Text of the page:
The world is in a turmoil. On Monday, I was given notice that face-to-face courses at Cornell University would be suspended sometime after the spring break. On Friday, the campus was already locked down and I was ordered to stay at home. All learning would continue online. Although I cannot even predict what will be happening with our lives when this article is published, all signs predict that online education will get a serious boost after our lives return to normality. This will definitely offer new opportunities, efficiency, and safety from virus, but digitalisation has areas of caution that will need additional attention.
Estonia set itself the goal of digitalising all educational materials already in 2015 . In December we wrote about the current steps taken by the Ministry of Education to further boost online learning and preserve Estonia’s number 1 position in PISA test results. In Estonia, promising and functional digital education start-ups spring like mushrooms after refreshing rain. Tallinn-based Drops, voted Google’s Best App in 2018, and Lingvist, available already since 2014, boost language learning skills by adjusting to the learner. Guaana and Clanbeat help individuals and organizations in innovation, research and personal growth. Dreamapply makes applying to Estonian universities pleasant as a dream…
The examples show that both in secondary or extra-curricular education digitalisation is already in full swing. The next field where the virus will most probably force a wave of digitalisation in, is higher education. Although top universities in the world are already offering online courses, lockdown has forced universities to quickly come up with solutions how to continue keeping students engaged. They are under considerable pressure. On one hand, they have competitors like Coursera, that has given open access to its courses under these extraordinary circumstances and is offering free online courses for any college or university impacted by Covid-19. On the other hand, the pressure by students who pay up to 60 000 USD per year for getting their money’s worth, mounts. Still there are several issues that have not yet been addressed and it will become evident that good online education is easier said than done.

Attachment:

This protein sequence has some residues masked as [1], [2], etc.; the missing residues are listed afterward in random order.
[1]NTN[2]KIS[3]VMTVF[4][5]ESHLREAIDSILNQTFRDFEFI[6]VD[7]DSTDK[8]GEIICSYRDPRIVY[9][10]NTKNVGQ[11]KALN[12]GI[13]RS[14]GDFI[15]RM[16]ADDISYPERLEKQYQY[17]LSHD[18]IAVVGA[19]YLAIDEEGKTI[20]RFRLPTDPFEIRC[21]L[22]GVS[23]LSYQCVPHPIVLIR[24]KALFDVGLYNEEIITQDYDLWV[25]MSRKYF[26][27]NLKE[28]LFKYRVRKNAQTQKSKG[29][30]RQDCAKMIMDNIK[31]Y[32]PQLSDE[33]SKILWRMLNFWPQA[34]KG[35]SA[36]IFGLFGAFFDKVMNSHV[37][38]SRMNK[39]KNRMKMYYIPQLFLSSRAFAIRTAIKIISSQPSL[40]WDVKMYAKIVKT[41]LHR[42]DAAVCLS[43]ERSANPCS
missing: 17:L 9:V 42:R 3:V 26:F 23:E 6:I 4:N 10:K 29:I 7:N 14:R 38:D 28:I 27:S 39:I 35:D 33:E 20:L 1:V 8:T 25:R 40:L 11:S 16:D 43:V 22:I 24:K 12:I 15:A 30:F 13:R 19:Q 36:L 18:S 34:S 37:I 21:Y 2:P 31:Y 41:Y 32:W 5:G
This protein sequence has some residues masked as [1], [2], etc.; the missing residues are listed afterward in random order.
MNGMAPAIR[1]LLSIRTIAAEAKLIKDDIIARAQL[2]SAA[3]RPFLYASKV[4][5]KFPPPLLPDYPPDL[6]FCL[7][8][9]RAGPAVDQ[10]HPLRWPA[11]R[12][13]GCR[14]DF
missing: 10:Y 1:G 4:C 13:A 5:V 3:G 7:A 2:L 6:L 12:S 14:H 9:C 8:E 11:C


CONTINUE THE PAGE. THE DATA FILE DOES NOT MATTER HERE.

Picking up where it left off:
How Estonia compares to the US in access to digital education
First, students at Cornell and at almost all universities in US and elsewhere were forced to leave campuses and go home. USA is notorious for its lack of competition in the internet-provider market and hence, not every home has high-speed internet. Low-income families are the more likely the ones that may lose connection during a MOOC or at exams. Hence inequality is likely to increase if internet and computer access is not addressed.
Second, online lessons are actually quite tricky to compile. It often takes years to develop a clear enough and engaging course that would be able to substitute face-to-face encounter. An online course I built during my 7 year experience as a lecturer at Tallinn University definitely taught me that even great teachers and professors often lack the immediate capacity to do so. Now, teachers are required to set them up hastily. Meanwhile, the University of Tartu in Estonia switched to remote teaching in just one day, mainly thanks to already using digital learning aids in their lectures.
Most significantly, though, online learning is significantly easier in technical subjects than in areas that require creativity. Although AI can already help teaching adapt to different needs (level of knowledge, language etc) and, similarly, creates individual feedback to students, it is still in its infancy in comprehending the subject matter and detecting new ideas. Human tutoring – having a teacher – who motivates, inspires and supports advancing independent thinking is still indispensable. However, it is crucial that in times like these, human tutoring can be faciliated through online and digital means that are equally accessible to everyone.